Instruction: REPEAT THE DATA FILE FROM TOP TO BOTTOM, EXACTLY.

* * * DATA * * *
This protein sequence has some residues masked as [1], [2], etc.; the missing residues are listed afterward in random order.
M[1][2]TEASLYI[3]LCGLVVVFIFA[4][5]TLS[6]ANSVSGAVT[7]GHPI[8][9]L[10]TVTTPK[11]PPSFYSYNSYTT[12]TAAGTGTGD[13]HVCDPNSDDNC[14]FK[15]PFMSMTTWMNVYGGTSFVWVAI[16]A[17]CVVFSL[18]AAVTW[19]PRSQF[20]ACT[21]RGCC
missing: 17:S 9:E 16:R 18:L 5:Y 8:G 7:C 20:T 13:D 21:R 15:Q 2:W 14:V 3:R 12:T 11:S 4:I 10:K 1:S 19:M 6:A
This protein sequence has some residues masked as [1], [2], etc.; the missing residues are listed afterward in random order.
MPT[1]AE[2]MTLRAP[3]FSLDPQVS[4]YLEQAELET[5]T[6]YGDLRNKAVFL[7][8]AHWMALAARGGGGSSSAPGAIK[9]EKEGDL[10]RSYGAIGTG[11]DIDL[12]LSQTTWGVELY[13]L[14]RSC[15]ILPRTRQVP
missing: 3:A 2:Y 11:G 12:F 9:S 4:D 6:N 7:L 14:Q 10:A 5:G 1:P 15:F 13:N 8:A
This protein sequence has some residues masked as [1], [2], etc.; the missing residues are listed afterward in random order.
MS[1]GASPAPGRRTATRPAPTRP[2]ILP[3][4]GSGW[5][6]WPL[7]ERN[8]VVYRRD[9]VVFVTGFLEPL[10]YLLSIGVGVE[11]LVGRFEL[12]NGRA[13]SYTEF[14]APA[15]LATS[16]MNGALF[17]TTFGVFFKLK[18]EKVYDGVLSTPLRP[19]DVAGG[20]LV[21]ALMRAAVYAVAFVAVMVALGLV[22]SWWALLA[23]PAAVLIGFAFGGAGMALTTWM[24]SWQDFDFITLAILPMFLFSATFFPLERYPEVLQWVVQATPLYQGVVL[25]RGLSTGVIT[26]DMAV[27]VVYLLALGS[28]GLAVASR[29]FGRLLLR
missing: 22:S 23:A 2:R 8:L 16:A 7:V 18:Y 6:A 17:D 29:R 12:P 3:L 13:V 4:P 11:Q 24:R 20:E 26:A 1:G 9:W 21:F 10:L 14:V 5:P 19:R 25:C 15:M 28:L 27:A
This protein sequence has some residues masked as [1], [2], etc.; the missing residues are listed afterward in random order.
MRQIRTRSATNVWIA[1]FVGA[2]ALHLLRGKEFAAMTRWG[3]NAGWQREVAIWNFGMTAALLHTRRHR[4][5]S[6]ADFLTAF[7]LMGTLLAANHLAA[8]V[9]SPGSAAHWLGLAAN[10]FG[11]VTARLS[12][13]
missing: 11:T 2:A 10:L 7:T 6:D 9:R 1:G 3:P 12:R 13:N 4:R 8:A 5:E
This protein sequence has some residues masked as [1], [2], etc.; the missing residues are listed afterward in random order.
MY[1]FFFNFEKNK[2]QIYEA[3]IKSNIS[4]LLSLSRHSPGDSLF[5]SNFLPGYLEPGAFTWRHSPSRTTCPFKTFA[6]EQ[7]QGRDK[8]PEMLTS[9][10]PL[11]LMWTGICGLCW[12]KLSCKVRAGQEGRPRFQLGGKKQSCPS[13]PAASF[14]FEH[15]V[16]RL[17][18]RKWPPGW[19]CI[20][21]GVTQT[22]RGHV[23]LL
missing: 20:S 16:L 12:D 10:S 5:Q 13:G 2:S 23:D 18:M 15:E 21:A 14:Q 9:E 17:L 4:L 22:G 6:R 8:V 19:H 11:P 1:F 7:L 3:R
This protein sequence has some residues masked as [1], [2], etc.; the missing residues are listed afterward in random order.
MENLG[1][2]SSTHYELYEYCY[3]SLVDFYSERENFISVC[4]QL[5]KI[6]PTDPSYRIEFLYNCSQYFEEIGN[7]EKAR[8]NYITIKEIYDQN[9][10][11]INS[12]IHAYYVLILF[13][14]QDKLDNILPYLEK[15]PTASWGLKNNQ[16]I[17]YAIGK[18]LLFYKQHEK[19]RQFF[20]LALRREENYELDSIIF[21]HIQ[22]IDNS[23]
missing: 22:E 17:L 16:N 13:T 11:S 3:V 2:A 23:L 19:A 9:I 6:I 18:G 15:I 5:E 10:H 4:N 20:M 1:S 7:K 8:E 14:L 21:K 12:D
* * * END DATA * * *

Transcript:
This protein sequence has some residues masked as [1], [2], etc.; the missing residues are listed afterward in random order.
M[1][2]TEASLYI[3]LCGLVVVFIFA[4][5]TLS[6]ANSVSGAVT[7]GHPI[8][9]L[10]TVTTPK[11]PPSFYSYNSYTT[12]TAAGTGTGD[13]HVCDPNSDDNC[14]FK[15]PFMSMTTWMNVYGGTSFVWVAI[16]A[17]CVVFSL[18]AAVTW[19]PRSQF[20]ACT[21]RGCC
missing: 17:S 9:E 16:R 18:L 5:Y 8:G 7:C 20:T 13:D 21:R 15:Q 2:W 14:V 3:R 12:T 11:S 4:I 10:K 1:S 19:M 6:A
This protein sequence has some residues masked as [1], [2], etc.; the missing residues are listed afterward in random order.
MPT[1]AE[2]MTLRAP[3]FSLDPQVS[4]YLEQAELET[5]T[6]YGDLRNKAVFL[7][8]AHWMALAARGGGGSSSAPGAIK[9]EKEGDL[10]RSYGAIGTG[11]DIDL[12]LSQTTWGVELY[13]L[14]RSC[15]ILPRTRQVP
missing: 3:A 2:Y 11:G 12:F 9:S 4:D 6:N 7:L 14:Q 10:A 5:G 1:P 15:F 13:N 8:A
This protein sequence has some residues masked as [1], [2], etc.; the missing residues are listed afterward in random order.
MS[1]GASPAPGRRTATRPAPTRP[2]ILP[3][4]GSGW[5][6]WPL[7]ERN[8]VVYRRD[9]VVFVTGFLEPL[10]YLLSIGVGVE[11]LVGRFEL[12]NGRA[13]SYTEF[14]APA[15]LATS[16]MNGALF[17]TTFGVFFKLK[18]EKVYDGVLSTPLRP[19]DVAGG[20]LV[21]ALMRAAVYAVAFVAVMVALGLV[22]SWWALLA[23]PAAVLIGFAFGGAGMALTTWM[24]SWQDFDFITLAILPMFLFSATFFPLERYPEVLQWVVQATPLYQGVVL[25]RGLSTGVIT[26]DMAV[27]VVYLLALGS[28]GLAVASR[29]FGRLLLR
missing: 22:S 23:A 2:R 8:L 16:A 7:V 18:Y 6:A 17:D 29:R 12:P 3:L 13:V 4:P 11:Q 24:R 20:E 26:A 1:G 9:W 21:F 10:L 14:V 5:P 19:R 25:C 15:M 28:L 27:A
This protein sequence has some residues masked as [1], [2], etc.; the missing residues are listed afterward in random order.
MRQIRTRSATNVWIA[1]FVGA[2]ALHLLRGKEFAAMTRWG[3]NAGWQREVAIWNFGMTAALLHTRRHR[4][5]S[6]ADFLTAF[7]LMGTLLAANHLAA[8]V[9]SPGSAAHWLGLAAN[10]FG[11]VTARLS[12][13]
missing: 11:T 2:A 10:L 7:T 6:D 9:R 1:G 3:P 12:R 13:N 4:R 8:A 5:E
This protein sequence has some residues masked as [1], [2], etc.; the missing residues are listed afterward in random order.
MY[1]FFFNFEKNK[2]QIYEA[3]IKSNIS[4]LLSLSRHSPGDSLF[5]SNFLPGYLEPGAFTWRHSPSRTTCPFKTFA[6]EQ[7]QGRDK[8]PEMLTS[9][10]PL[11]LMWTGICGLCW[12]KLSCKVRAGQEGRPRFQLGGKKQSCPS[13]PAASF[14]FEH[15]V[16]RL[17][18]RKWPPGW[19]CI[20][21]GVTQT[22]RGHV[23]LL
missing: 20:S 16:L 12:D 10:S 5:Q 13:G 2:S 23:D 18:M 15:E 21:A 14:Q 9:E 17:L 4:L 22:G 6:R 8:V 19:H 11:P 1:F 7:L 3:R
This protein sequence has some residues masked as [1], [2], etc.; the missing residues are listed afterward in random order.
MENLG[1][2]SSTHYELYEYCY[3]SLVDFYSERENFISVC[4]QL[5]KI[6]PTDPSYRIEFLYNCSQYFEEIGN[7]EKAR[8]NYITIKEIYDQN[9][10][11]INS[12]IHAYYVLILF[13][14]QDKLDNILPYLEK[15]PTASWGLKNNQ[16]I[17]YAIGK[18]LLFYKQHEK[19]RQFF[20]LALRREENYELDSIIF[21]HIQ[22]IDNS[23]
missing: 22:E 17:L 16:N 13:T 11:S 3:V 2:A 23:L 19:A 9:I 6:I 18:G 15:I 5:E 10:H 4:N 20:M 1:S 7:K 8:E 14:L 21:K 12:D